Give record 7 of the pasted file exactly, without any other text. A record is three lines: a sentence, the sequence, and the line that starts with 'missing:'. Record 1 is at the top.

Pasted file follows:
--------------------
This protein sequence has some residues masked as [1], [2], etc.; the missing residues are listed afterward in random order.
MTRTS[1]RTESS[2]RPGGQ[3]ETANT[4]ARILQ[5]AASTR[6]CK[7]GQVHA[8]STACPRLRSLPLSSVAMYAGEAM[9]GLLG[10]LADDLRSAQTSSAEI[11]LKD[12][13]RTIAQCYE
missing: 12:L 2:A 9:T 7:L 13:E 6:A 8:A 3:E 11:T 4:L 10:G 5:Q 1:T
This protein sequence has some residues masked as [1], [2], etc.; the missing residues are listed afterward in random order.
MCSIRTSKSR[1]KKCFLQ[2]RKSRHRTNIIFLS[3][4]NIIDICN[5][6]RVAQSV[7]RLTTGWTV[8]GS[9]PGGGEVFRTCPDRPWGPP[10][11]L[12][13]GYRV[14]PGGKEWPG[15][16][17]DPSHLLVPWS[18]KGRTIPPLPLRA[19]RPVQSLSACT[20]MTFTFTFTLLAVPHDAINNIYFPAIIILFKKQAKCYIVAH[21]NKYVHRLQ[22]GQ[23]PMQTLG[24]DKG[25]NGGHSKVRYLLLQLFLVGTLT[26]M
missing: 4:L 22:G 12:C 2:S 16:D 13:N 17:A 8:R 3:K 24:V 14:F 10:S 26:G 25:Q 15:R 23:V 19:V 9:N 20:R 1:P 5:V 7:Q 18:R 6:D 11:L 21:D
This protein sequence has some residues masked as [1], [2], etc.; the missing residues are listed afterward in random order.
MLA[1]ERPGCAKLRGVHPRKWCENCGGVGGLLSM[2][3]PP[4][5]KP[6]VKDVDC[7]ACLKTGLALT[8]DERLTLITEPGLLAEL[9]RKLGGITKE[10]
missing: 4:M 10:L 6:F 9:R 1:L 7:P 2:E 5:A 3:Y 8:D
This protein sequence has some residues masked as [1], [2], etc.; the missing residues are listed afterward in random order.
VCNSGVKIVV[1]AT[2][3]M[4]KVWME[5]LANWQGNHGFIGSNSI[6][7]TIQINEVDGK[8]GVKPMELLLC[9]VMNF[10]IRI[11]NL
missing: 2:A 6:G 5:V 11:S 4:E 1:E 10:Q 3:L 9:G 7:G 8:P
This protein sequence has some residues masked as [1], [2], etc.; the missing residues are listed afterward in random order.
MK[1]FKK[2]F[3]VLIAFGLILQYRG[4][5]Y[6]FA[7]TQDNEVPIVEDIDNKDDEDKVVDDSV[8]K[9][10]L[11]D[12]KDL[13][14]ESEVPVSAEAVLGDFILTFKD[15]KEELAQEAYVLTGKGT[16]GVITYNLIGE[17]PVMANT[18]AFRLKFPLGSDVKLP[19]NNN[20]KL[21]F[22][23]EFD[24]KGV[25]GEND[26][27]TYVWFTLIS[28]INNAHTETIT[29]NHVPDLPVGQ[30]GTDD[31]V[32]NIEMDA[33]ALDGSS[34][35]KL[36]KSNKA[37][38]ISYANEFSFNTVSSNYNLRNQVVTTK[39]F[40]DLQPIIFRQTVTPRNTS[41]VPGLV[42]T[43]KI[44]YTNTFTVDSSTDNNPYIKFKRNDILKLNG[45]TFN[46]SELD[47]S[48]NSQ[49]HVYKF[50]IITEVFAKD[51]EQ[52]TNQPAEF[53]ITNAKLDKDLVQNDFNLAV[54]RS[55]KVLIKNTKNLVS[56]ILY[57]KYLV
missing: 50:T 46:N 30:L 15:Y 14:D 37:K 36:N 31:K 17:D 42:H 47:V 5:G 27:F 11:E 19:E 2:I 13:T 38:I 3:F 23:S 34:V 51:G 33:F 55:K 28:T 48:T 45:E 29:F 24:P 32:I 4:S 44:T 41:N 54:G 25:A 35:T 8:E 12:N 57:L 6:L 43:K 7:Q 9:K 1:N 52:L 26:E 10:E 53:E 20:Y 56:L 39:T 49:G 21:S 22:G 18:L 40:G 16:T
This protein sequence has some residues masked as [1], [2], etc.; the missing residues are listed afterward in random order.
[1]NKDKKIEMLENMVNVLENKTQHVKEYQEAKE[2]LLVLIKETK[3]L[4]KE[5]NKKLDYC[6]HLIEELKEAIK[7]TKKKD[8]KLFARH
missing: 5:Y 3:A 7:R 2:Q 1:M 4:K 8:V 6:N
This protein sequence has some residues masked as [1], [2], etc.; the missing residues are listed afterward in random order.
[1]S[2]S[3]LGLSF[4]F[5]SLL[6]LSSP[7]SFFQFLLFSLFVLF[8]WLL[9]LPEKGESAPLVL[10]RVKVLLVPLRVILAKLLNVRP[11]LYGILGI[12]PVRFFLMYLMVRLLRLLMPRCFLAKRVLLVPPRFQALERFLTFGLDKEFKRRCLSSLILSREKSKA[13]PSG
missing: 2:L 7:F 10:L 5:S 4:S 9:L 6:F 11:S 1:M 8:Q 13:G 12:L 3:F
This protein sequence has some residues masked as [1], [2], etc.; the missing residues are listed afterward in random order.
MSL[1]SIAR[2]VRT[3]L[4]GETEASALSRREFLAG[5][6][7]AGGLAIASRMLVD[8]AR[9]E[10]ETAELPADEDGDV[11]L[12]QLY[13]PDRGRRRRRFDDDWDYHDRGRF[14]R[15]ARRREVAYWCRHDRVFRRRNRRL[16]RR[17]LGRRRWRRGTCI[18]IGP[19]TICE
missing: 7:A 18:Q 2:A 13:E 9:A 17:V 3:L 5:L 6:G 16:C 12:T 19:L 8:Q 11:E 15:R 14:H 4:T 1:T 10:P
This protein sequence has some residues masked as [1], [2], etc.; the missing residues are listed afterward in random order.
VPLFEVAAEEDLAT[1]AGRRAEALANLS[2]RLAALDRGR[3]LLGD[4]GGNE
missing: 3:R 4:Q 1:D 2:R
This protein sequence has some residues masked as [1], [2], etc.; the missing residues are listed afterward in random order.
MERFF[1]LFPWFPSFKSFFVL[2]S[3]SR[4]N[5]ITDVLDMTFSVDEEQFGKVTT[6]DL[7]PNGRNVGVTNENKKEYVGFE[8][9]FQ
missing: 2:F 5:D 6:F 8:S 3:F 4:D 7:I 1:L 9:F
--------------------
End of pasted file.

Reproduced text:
This protein sequence has some residues masked as [1], [2], etc.; the missing residues are listed afterward in random order.
[1]S[2]S[3]LGLSF[4]F[5]SLL[6]LSSP[7]SFFQFLLFSLFVLF[8]WLL[9]LPEKGESAPLVL[10]RVKVLLVPLRVILAKLLNVRP[11]LYGILGI[12]PVRFFLMYLMVRLLRLLMPRCFLAKRVLLVPPRFQALERFLTFGLDKEFKRRCLSSLILSREKSKA[13]PSG
missing: 2:L 7:F 10:L 5:S 4:S 9:L 6:F 11:S 1:M 8:Q 13:G 12:L 3:F